We started with about 1.7kg of pork and quite a lot of garlic, certainly a full head, maybe two. We peeled and sliced the garlic, and chopped the pork into bite-sized gobbets; then made alternating layers of garlic and pork in a convenient plastic tub. Then gently poured on wine until it wass all submerged, and left it in the fridge for a week or so.

This is a component rather than a dish in itself, but we ate it by chopping up four decent-sized onions and frying them in butter; then putting them in the slow-cooker with the pork-and-garlic-and-wine on top; then scattering discs of fresh-cut ginger (about two thumbs’ worth) across the top. After a couple of hours it tasted of nothing at all, so we stirred in about a tablespoon of salt, and about half a teaspoon each of basil and oregano. I’d want to keep the salt, but I’m fairly sure other herbs would work in place of those. Eat with bread.

Done this way it came out very liquid and a bit winey-tasting for my preference (though That Fish thought it was fine); I don’t really know slow-cooker and I was thinking that a bit more of the wine would boil away. So probably you ought to hold back about half the wine when decanting it, even if it looks very dry. Or just do the cooking in a saucepan instead, in the manner of a stew or a bolognese sauce.

In terms of things people might have eaten, this might bear some relation to “pickled pork” or “vinyoo dalyge” in the Americas generally, or “garlic pork” specifically in Guyana and Trinidad & Tobago.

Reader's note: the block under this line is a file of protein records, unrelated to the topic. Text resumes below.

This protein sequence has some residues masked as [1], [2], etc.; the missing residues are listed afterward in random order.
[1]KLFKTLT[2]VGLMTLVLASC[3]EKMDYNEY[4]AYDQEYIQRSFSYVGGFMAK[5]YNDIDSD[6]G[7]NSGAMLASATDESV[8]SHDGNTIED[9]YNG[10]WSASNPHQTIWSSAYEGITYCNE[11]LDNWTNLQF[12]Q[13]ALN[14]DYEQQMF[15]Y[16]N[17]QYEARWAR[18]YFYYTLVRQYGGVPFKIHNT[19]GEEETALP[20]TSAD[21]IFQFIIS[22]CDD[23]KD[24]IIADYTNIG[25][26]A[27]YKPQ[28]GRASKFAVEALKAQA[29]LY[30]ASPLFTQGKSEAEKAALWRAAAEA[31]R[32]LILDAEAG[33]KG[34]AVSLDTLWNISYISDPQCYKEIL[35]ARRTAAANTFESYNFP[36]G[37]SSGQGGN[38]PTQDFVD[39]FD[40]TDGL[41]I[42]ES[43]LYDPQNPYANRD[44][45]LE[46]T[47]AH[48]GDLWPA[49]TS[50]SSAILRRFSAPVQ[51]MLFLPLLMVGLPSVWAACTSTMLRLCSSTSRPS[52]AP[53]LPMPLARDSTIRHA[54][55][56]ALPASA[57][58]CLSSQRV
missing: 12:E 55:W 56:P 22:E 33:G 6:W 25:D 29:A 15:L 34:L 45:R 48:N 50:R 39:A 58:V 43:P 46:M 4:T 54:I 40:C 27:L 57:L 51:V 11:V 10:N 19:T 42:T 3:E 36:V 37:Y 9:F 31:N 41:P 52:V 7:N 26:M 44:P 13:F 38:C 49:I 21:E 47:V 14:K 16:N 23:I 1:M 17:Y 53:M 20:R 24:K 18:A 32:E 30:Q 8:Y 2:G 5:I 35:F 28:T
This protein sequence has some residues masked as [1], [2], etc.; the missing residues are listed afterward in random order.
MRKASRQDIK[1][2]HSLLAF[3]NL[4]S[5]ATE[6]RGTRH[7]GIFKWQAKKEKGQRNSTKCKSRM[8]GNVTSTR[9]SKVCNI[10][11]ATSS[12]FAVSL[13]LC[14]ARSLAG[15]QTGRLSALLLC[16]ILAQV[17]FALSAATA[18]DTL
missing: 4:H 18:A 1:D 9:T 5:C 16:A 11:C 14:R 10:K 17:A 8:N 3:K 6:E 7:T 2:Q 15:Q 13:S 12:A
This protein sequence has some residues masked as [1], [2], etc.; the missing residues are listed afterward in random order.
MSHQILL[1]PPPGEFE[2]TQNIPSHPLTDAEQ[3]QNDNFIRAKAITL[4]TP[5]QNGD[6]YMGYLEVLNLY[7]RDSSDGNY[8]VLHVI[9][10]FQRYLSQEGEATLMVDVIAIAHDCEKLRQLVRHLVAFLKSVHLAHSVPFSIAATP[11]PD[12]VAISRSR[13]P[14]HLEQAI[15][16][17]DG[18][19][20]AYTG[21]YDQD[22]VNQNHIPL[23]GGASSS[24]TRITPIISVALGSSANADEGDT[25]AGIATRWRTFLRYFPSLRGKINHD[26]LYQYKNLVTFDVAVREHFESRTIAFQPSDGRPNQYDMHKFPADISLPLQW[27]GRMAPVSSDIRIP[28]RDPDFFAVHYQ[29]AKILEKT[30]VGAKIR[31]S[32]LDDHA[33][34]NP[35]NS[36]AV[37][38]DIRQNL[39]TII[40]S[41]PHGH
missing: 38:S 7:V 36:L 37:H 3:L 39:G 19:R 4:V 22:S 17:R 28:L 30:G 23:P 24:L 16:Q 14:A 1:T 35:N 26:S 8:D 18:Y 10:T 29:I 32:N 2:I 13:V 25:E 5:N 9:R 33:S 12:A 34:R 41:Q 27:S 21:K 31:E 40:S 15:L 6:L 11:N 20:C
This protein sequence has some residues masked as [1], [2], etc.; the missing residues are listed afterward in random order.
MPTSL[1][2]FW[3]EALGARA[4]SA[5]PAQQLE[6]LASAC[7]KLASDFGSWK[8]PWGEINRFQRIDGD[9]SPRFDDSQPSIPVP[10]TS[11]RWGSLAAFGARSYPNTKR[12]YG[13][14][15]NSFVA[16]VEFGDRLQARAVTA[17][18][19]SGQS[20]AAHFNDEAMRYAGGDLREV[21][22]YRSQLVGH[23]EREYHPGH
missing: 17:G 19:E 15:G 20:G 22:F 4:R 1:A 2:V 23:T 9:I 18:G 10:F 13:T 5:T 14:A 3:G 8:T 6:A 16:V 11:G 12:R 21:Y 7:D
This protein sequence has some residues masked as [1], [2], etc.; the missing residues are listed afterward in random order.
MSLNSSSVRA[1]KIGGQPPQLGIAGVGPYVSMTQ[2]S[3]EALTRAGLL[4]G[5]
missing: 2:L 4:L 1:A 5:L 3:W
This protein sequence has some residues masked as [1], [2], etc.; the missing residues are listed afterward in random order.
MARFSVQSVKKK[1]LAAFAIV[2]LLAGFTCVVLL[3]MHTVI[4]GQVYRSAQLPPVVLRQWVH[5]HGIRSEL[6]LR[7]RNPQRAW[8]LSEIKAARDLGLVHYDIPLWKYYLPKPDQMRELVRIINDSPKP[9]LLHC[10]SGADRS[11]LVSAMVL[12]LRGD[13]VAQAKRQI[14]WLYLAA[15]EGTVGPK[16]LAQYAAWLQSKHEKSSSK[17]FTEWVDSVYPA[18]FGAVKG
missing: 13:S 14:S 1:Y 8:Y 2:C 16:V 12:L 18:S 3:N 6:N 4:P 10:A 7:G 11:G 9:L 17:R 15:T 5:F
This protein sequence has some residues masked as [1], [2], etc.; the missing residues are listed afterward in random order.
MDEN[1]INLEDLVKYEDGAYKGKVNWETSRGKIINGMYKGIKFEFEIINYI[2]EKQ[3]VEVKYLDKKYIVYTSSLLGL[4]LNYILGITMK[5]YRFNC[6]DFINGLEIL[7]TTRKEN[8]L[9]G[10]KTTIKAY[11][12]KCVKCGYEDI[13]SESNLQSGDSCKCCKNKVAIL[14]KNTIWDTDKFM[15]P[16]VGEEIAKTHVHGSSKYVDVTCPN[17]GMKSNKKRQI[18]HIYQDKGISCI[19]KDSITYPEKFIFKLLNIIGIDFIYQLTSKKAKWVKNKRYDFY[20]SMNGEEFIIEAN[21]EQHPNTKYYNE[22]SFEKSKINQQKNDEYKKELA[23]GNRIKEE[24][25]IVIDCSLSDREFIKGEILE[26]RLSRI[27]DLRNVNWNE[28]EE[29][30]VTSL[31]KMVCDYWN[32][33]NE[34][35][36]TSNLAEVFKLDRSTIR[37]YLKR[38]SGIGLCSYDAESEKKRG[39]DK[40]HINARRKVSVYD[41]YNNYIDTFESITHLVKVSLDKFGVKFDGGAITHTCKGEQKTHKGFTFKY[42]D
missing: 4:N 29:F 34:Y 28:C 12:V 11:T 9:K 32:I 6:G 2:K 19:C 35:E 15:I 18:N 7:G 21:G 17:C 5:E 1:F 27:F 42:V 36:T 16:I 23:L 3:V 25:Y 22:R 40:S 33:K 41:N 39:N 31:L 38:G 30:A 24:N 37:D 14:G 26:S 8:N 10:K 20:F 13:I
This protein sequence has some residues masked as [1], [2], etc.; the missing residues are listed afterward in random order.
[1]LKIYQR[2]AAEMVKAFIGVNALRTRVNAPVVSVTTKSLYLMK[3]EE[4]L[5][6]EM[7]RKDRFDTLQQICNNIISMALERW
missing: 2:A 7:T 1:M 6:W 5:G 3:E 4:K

What? Sacrilege! Heathen! Burn The Witch!

1 Like

The wine doesn’t ‘cook orff’ in the slow cooker, as it doesn’t actually boil away - no liquid boils away

Use far less than you think is necessary.If you like, boil the remaining wine up in a saucy pan & add the very much reduced liquid to the meat later

I am liking the sound ovvit though…



There are other ways of dealing with the surplus…


Garlicky wine. Yum.



Not if you remember that you’re going to use less liquid before it gets involved with the garlic

Though that probably isn’t an option in this particular case.


Indeed, Joe … :clinking_glasses:

I am, tonight, poaching an Chicken - saving yer presence

It’s an FR Chicken from the Reduced shelf at the Co-op,so good quality & cost £1-50…

I will strip the meat orff the carcase tomorrow, & reduce the stock by at least half to concentrate the flavour. This will make really good stock forran soup, or sauce. If I really reduce it, I can freeze it in ice-cube trays/bags & freeze, to use when I need .